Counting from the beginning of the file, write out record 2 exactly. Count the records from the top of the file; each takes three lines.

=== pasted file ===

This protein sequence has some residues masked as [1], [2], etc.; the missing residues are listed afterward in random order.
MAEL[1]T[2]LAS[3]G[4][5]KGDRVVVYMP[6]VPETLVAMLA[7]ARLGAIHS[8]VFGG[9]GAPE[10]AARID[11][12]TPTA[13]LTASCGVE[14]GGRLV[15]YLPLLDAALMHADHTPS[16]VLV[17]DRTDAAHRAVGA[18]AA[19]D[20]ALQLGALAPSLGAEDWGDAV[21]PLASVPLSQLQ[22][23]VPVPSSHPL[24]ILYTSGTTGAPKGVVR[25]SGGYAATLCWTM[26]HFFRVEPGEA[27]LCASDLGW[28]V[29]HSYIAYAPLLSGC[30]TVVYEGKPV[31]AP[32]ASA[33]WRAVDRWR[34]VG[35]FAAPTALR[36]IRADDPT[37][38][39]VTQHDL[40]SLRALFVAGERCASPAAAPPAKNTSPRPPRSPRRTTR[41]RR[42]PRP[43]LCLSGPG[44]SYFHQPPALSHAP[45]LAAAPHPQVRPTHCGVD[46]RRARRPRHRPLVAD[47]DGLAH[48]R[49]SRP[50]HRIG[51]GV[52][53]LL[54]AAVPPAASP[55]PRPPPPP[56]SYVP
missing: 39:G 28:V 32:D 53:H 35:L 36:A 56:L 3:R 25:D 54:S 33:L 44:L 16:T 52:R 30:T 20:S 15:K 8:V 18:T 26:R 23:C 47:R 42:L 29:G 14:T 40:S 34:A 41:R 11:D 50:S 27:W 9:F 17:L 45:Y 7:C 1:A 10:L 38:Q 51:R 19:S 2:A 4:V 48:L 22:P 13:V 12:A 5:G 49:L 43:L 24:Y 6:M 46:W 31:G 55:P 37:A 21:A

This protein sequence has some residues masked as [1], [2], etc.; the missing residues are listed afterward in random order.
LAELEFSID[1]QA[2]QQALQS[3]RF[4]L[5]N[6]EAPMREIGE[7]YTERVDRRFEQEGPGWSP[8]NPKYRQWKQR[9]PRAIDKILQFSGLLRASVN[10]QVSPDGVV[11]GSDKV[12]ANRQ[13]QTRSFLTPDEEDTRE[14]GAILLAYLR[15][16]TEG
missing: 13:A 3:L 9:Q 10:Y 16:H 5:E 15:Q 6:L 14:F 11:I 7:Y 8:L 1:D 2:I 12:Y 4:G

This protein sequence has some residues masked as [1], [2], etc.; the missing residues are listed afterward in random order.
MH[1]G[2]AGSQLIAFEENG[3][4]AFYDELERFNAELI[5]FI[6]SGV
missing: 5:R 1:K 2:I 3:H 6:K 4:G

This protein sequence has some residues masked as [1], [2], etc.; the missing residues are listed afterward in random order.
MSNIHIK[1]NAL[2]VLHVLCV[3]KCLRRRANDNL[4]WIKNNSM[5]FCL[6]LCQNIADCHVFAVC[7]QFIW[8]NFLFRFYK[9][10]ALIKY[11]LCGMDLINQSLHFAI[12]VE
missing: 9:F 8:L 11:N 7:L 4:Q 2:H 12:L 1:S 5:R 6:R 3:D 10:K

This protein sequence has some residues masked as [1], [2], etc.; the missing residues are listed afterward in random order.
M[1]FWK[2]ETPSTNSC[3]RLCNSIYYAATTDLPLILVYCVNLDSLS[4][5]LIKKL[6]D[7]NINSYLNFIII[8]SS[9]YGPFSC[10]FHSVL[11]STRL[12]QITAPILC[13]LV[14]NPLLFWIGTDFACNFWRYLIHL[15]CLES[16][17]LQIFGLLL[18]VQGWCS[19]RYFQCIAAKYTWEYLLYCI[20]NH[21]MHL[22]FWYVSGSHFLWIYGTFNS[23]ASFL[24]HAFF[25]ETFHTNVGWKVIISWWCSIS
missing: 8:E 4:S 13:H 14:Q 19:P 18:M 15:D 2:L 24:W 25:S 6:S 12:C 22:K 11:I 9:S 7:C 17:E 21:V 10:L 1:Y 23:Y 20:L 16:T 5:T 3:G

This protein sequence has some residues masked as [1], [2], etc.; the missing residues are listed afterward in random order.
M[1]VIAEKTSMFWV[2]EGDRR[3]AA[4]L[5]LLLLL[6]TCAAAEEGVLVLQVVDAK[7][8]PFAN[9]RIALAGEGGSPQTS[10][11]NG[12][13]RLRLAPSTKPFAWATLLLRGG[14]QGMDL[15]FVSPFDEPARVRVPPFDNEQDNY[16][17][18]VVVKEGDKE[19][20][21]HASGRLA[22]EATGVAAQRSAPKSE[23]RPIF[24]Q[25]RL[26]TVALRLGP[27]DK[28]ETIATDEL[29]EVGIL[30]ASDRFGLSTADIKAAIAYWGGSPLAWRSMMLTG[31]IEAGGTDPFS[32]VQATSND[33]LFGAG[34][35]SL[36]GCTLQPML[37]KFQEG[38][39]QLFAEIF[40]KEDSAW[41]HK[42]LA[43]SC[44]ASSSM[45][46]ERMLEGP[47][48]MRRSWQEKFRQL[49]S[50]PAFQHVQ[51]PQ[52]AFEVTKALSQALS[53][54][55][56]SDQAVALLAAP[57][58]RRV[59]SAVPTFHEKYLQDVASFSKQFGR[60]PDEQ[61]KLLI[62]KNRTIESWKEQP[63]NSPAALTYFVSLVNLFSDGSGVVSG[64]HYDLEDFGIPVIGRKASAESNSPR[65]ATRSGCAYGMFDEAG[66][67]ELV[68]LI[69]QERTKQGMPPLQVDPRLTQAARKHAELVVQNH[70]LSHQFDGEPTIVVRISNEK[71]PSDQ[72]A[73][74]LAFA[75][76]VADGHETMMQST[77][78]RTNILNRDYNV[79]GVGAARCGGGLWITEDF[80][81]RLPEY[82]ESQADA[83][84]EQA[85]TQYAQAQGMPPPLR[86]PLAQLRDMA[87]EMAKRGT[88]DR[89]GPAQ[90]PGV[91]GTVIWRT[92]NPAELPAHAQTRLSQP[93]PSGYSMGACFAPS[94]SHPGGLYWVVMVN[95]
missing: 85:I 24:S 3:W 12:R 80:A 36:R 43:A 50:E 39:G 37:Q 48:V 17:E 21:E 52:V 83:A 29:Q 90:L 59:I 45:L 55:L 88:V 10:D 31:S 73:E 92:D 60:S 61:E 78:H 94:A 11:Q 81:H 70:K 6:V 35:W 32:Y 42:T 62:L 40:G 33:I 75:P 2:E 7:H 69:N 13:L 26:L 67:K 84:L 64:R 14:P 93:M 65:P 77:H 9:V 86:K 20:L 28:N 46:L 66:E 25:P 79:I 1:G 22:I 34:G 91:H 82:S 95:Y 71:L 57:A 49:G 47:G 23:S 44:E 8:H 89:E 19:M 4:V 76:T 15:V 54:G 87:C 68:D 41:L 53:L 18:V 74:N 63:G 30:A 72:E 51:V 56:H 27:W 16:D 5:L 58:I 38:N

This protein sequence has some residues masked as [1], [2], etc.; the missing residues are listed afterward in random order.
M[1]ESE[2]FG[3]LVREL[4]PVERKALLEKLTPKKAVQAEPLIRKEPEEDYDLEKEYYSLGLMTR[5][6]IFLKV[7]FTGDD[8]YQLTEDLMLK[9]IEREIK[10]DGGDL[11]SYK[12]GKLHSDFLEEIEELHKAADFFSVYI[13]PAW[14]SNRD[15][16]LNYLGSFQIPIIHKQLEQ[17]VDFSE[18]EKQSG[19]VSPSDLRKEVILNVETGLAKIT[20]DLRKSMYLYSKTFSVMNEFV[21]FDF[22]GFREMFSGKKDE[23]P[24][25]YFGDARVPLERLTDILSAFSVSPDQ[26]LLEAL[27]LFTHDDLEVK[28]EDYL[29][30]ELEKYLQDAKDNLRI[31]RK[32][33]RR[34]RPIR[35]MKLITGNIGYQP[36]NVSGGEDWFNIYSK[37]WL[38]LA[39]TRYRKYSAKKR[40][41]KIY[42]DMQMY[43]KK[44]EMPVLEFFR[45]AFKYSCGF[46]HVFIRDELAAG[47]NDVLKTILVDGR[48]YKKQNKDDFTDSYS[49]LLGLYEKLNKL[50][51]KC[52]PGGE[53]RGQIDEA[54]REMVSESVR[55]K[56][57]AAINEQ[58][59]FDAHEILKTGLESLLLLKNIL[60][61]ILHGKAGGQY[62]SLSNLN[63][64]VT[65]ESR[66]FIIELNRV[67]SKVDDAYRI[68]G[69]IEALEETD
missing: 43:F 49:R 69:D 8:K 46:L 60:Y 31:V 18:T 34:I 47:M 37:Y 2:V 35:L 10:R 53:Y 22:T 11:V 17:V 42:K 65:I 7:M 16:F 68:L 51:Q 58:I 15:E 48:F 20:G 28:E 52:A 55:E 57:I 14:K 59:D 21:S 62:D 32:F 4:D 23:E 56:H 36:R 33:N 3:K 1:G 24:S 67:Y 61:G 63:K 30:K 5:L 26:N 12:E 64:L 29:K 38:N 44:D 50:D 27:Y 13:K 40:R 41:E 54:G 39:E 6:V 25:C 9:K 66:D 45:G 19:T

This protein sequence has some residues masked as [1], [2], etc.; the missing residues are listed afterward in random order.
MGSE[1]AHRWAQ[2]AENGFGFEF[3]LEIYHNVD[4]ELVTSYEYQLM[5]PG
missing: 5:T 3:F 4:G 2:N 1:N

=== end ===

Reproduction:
This protein sequence has some residues masked as [1], [2], etc.; the missing residues are listed afterward in random order.
LAELEFSID[1]QA[2]QQALQS[3]RF[4]L[5]N[6]EAPMREIGE[7]YTERVDRRFEQEGPGWSP[8]NPKYRQWKQR[9]PRAIDKILQFSGLLRASVN[10]QVSPDGVV[11]GSDKV[12]ANRQ[13]QTRSFLTPDEEDTRE[14]GAILLAYLR[15][16]TEG
missing: 13:A 3:L 9:Q 10:Y 16:H 5:E 15:Q 6:L 14:F 11:I 7:Y 8:L 1:D 2:I 12:Y 4:G